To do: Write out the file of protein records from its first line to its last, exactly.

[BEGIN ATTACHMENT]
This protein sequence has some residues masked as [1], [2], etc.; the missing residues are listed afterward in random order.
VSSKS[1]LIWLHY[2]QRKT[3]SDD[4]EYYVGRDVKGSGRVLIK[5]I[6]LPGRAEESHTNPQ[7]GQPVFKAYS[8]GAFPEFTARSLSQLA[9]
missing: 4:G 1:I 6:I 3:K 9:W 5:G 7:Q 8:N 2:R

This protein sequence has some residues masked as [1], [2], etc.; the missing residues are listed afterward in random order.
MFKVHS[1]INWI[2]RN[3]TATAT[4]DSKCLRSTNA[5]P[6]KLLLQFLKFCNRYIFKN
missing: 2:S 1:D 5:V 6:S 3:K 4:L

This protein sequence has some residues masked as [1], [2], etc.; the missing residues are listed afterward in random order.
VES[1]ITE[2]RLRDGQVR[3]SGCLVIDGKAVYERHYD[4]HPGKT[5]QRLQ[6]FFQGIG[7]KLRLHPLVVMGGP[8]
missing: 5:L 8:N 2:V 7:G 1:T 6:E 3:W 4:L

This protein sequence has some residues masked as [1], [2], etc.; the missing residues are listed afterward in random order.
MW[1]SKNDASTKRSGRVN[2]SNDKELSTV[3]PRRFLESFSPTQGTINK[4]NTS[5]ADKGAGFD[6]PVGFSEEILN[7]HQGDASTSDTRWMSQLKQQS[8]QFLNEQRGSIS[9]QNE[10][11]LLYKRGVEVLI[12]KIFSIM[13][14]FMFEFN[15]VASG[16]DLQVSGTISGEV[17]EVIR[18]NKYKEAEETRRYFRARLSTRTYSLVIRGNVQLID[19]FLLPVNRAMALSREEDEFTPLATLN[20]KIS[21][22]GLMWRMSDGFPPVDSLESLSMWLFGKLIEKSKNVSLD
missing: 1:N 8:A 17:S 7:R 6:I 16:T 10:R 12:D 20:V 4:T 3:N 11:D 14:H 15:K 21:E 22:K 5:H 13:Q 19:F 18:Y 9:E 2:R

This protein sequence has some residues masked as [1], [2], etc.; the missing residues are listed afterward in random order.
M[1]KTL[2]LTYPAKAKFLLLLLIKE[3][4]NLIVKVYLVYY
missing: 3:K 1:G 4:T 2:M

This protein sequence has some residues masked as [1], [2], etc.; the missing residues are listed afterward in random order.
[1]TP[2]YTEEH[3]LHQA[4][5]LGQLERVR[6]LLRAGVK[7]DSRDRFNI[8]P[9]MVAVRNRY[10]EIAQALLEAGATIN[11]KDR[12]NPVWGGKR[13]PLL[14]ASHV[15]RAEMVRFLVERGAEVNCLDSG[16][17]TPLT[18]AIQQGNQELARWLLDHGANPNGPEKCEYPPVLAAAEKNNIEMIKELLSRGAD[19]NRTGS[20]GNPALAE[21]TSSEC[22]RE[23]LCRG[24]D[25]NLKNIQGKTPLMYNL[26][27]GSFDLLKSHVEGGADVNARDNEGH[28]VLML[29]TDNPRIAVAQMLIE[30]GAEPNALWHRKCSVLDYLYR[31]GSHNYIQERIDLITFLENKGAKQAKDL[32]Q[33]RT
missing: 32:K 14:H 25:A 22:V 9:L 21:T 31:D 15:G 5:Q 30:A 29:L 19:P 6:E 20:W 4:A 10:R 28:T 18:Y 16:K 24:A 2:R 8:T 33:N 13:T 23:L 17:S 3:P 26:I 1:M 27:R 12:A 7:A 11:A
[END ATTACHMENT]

This protein sequence has some residues masked as [1], [2], etc.; the missing residues are listed afterward in random order.
VSSKS[1]LIWLHY[2]QRKT[3]SDD[4]EYYVGRDVKGSGRVLIK[5]I[6]LPGRAEESHTNPQ[7]GQPVFKAYS[8]GAFPEFTARSLSQLA[9]
missing: 4:G 1:I 6:I 3:K 9:W 5:G 7:Q 8:N 2:R

This protein sequence has some residues masked as [1], [2], etc.; the missing residues are listed afterward in random order.
MFKVHS[1]INWI[2]RN[3]TATAT[4]DSKCLRSTNA[5]P[6]KLLLQFLKFCNRYIFKN
missing: 2:S 1:D 5:V 6:S 3:K 4:L

This protein sequence has some residues masked as [1], [2], etc.; the missing residues are listed afterward in random order.
VES[1]ITE[2]RLRDGQVR[3]SGCLVIDGKAVYERHYD[4]HPGKT[5]QRLQ[6]FFQGIG[7]KLRLHPLVVMGGP[8]
missing: 5:L 8:N 2:V 7:G 1:T 6:E 3:W 4:L

This protein sequence has some residues masked as [1], [2], etc.; the missing residues are listed afterward in random order.
MW[1]SKNDASTKRSGRVN[2]SNDKELSTV[3]PRRFLESFSPTQGTINK[4]NTS[5]ADKGAGFD[6]PVGFSEEILN[7]HQGDASTSDTRWMSQLKQQS[8]QFLNEQRGSIS[9]QNE[10][11]LLYKRGVEVLI[12]KIFSIM[13][14]FMFEFN[15]VASG[16]DLQVSGTISGEV[17]EVIR[18]NKYKEAEETRRYFRARLSTRTYSLVIRGNVQLID[19]FLLPVNRAMALSREEDEFTPLATLN[20]KIS[21][22]GLMWRMSDGFPPVDSLESLSMWLFGKLIEKSKNVSLD
missing: 1:N 8:A 17:S 7:R 6:I 16:T 10:R 12:D 20:V 4:T 3:N 11:D 14:H 15:K 21:E 22:K 5:H 13:Q 19:F 18:Y 9:E 2:R

This protein sequence has some residues masked as [1], [2], etc.; the missing residues are listed afterward in random order.
M[1]KTL[2]LTYPAKAKFLLLLLIKE[3][4]NLIVKVYLVYY
missing: 3:K 1:G 4:T 2:M

This protein sequence has some residues masked as [1], [2], etc.; the missing residues are listed afterward in random order.
[1]TP[2]YTEEH[3]LHQA[4][5]LGQLERVR[6]LLRAGVK[7]DSRDRFNI[8]P[9]MVAVRNRY[10]EIAQALLEAGATIN[11]KDR[12]NPVWGGKR[13]PLL[14]ASHV[15]RAEMVRFLVERGAEVNCLDSG[16][17]TPLT[18]AIQQGNQELARWLLDHGANPNGPEKCEYPPVLAAAEKNNIEMIKELLSRGAD[19]NRTGS[20]GNPALAE[21]TSSEC[22]RE[23]LCRG[24]D[25]NLKNIQGKTPLMYNL[26][27]GSFDLLKSHVEGGADVNARDNEGH[28]VLML[29]TDNPRIAVAQMLIE[30]GAEPNALWHRKCSVLDYLYR[31]GSHNYIQERIDLITFLENKGAKQAKDL[32]Q[33]RT
missing: 32:K 14:H 25:A 22:V 9:L 21:T 31:D 15:G 5:Q 30:A 29:L 19:P 6:E 20:W 4:A 10:R 28:T 18:Y 16:K 24:A 2:R 8:T 33:N 13:T 23:L 17:S 3:P 26:I 1:M 27:R 12:A 7:A 11:A